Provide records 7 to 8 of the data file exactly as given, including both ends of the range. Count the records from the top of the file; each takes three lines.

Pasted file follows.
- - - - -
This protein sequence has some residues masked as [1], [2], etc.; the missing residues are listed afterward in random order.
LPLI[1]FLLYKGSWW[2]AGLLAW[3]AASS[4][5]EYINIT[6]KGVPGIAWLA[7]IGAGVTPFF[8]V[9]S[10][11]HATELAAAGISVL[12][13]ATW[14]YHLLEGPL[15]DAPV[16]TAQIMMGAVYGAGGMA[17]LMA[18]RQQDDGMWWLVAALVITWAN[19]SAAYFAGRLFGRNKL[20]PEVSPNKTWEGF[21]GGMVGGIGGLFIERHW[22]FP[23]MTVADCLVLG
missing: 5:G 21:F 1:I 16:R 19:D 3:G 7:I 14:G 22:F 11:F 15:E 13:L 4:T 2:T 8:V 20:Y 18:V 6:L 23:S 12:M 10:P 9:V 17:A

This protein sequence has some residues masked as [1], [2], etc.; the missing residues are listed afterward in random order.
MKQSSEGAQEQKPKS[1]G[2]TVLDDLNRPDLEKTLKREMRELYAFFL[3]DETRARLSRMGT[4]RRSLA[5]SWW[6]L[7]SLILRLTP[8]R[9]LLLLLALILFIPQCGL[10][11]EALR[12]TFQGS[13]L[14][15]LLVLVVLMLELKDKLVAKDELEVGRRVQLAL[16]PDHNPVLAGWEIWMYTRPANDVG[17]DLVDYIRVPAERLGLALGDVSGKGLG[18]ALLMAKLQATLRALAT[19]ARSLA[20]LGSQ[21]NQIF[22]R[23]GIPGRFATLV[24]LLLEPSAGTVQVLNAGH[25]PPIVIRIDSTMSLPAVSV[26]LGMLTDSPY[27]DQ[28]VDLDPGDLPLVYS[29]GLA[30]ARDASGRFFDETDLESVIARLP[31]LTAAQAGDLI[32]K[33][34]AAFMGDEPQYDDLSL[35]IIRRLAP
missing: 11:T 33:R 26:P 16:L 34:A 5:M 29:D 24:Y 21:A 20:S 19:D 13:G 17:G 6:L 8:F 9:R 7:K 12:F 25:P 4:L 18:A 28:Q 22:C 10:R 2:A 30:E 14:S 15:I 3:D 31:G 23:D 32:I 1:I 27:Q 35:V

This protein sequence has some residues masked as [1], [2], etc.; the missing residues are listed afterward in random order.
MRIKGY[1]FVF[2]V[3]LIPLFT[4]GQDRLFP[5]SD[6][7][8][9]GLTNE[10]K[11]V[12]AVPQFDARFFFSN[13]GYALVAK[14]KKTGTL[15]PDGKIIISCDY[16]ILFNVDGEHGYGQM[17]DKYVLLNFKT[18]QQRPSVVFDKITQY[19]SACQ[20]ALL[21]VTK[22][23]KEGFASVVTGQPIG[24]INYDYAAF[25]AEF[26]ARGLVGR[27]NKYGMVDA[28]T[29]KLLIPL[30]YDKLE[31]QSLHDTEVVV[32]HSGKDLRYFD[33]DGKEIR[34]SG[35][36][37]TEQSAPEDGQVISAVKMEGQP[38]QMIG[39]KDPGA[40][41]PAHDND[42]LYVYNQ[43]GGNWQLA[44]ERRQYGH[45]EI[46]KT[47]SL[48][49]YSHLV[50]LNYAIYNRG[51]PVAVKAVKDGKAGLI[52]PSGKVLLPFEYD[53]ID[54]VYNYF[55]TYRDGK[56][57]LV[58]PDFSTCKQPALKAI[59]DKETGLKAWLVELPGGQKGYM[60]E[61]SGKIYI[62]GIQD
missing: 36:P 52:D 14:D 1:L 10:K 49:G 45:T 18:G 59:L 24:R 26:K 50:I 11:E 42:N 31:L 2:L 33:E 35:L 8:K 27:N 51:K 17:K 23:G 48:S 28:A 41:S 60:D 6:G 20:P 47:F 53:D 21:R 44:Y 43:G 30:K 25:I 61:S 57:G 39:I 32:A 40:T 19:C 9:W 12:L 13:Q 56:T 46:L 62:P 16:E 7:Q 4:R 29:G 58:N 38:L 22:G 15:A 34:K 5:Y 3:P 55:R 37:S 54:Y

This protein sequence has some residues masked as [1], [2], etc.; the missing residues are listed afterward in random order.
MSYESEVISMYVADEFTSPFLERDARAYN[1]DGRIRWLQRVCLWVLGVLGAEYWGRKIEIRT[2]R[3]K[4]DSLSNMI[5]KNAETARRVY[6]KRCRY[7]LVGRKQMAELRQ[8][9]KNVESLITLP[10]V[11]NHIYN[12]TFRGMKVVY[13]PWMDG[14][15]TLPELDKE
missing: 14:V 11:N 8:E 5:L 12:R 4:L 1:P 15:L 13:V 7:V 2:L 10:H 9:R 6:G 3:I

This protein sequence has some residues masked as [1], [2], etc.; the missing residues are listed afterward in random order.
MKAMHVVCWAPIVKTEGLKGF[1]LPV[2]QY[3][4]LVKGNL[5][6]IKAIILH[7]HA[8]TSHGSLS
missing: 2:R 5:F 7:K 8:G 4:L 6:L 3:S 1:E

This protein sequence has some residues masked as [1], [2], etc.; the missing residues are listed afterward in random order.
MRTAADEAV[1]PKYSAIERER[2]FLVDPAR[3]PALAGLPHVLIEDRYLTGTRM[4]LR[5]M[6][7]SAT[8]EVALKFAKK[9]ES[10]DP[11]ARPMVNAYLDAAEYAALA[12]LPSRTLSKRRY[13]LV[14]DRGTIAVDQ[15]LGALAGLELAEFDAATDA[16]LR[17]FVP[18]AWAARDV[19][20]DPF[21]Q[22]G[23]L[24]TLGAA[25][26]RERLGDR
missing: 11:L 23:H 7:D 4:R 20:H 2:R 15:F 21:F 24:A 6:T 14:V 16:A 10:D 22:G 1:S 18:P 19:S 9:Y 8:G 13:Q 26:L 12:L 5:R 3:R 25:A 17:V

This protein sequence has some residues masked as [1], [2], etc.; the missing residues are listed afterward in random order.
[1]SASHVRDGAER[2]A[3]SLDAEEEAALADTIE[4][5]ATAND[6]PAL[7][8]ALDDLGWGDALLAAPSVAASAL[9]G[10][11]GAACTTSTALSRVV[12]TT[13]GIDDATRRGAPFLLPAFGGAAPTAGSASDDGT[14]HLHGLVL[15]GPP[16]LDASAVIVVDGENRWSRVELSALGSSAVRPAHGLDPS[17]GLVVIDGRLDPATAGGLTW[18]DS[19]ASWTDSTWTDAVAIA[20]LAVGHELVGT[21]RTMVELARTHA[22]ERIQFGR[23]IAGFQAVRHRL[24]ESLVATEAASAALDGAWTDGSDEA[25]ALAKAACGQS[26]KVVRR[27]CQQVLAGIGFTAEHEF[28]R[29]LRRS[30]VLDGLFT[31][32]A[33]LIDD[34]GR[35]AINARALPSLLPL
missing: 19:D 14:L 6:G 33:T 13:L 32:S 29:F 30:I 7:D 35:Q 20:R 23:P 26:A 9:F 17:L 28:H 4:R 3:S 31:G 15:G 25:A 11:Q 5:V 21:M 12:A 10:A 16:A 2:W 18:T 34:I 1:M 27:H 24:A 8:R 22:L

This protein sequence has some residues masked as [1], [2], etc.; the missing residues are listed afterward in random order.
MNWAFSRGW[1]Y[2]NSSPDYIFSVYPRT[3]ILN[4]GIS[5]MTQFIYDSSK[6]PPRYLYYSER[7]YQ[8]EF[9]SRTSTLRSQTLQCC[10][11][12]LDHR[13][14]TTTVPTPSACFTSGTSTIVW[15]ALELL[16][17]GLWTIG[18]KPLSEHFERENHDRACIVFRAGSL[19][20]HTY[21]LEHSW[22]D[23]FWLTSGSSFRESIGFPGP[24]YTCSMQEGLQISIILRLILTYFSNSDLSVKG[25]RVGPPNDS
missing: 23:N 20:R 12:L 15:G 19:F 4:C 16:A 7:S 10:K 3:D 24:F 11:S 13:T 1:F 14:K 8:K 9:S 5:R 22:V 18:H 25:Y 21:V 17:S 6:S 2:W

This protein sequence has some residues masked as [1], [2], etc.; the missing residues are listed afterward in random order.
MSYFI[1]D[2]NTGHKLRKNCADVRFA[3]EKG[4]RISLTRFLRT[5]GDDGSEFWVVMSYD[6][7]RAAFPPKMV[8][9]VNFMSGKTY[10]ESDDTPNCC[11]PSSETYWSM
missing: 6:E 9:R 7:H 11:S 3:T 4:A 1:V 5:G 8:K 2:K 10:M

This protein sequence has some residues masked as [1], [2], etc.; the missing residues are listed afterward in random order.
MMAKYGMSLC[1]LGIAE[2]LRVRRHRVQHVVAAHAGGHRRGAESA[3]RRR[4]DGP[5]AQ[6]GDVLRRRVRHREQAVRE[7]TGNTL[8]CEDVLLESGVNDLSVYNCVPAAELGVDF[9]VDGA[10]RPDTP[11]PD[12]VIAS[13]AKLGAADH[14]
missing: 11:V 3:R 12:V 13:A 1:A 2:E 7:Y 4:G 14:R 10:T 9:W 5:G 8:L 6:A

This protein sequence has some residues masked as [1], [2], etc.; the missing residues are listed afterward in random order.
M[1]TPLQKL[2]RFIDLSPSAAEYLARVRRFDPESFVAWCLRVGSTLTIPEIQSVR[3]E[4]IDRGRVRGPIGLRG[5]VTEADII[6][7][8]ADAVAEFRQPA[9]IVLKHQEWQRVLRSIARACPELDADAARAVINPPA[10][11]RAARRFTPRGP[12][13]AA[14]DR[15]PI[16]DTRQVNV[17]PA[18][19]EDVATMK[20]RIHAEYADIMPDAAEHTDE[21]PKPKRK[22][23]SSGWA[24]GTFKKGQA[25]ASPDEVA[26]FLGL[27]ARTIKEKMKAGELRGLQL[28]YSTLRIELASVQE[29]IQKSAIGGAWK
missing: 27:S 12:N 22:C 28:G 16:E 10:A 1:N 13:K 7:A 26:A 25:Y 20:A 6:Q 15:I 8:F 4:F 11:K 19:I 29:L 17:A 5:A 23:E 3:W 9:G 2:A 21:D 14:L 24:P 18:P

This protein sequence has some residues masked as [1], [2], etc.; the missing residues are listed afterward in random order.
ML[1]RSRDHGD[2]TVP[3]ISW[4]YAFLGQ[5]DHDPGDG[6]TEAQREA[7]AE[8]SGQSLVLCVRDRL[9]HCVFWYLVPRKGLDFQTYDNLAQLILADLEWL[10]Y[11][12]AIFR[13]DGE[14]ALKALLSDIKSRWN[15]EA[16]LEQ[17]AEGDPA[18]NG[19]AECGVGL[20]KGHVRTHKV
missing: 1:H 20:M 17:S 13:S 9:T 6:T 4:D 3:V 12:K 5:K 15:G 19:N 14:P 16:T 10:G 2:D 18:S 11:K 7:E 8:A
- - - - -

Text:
This protein sequence has some residues masked as [1], [2], etc.; the missing residues are listed afterward in random order.
[1]SASHVRDGAER[2]A[3]SLDAEEEAALADTIE[4][5]ATAND[6]PAL[7][8]ALDDLGWGDALLAAPSVAASAL[9]G[10][11]GAACTTSTALSRVV[12]TT[13]GIDDATRRGAPFLLPAFGGAAPTAGSASDDGT[14]HLHGLVL[15]GPP[16]LDASAVIVVDGENRWSRVELSALGSSAVRPAHGLDPS[17]GLVVIDGRLDPATAGGLTW[18]DS[19]ASWTDSTWTDAVAIA[20]LAVGHELVGT[21]RTMVELARTHA[22]ERIQFGR[23]IAGFQAVRHRL[24]ESLVATEAASAALDGAWTDGSDEA[25]ALAKAACGQS[26]KVVRR[27]CQQVLAGIGFTAEHEF[28]R[29]LRRS[30]VLDGLFT[31][32]A[33]LIDD[34]GR[35]AINARALPSLLPL
missing: 19:D 14:L 6:G 33:T 13:L 32:S 29:F 30:I 7:D 35:Q 20:R 23:P 26:A 9:F 17:L 28:H 4:R 3:S 31:G 15:G 25:A 11:Q 5:V 21:M 12:A 10:A 16:A 2:W 18:T 34:I 1:M 27:H 24:A 8:R 22:L

This protein sequence has some residues masked as [1], [2], etc.; the missing residues are listed afterward in random order.
MNWAFSRGW[1]Y[2]NSSPDYIFSVYPRT[3]ILN[4]GIS[5]MTQFIYDSSK[6]PPRYLYYSER[7]YQ[8]EF[9]SRTSTLRSQTLQCC[10][11][12]LDHR[13][14]TTTVPTPSACFTSGTSTIVW[15]ALELL[16][17]GLWTIG[18]KPLSEHFERENHDRACIVFRAGSL[19][20]HTY[21]LEHSW[22]D[23]FWLTSGSSFRESIGFPGP[24]YTCSMQEGLQISIILRLILTYFSNSDLSVKG[25]RVGPPNDS
missing: 23:N 20:R 12:L 15:G 19:F 4:C 16:A 7:S 10:K 3:D 24:F 11:S 13:T 1:F 14:K 8:K 9:S 5:R 22:V 18:H 25:Y 21:V 17:S 6:S 2:W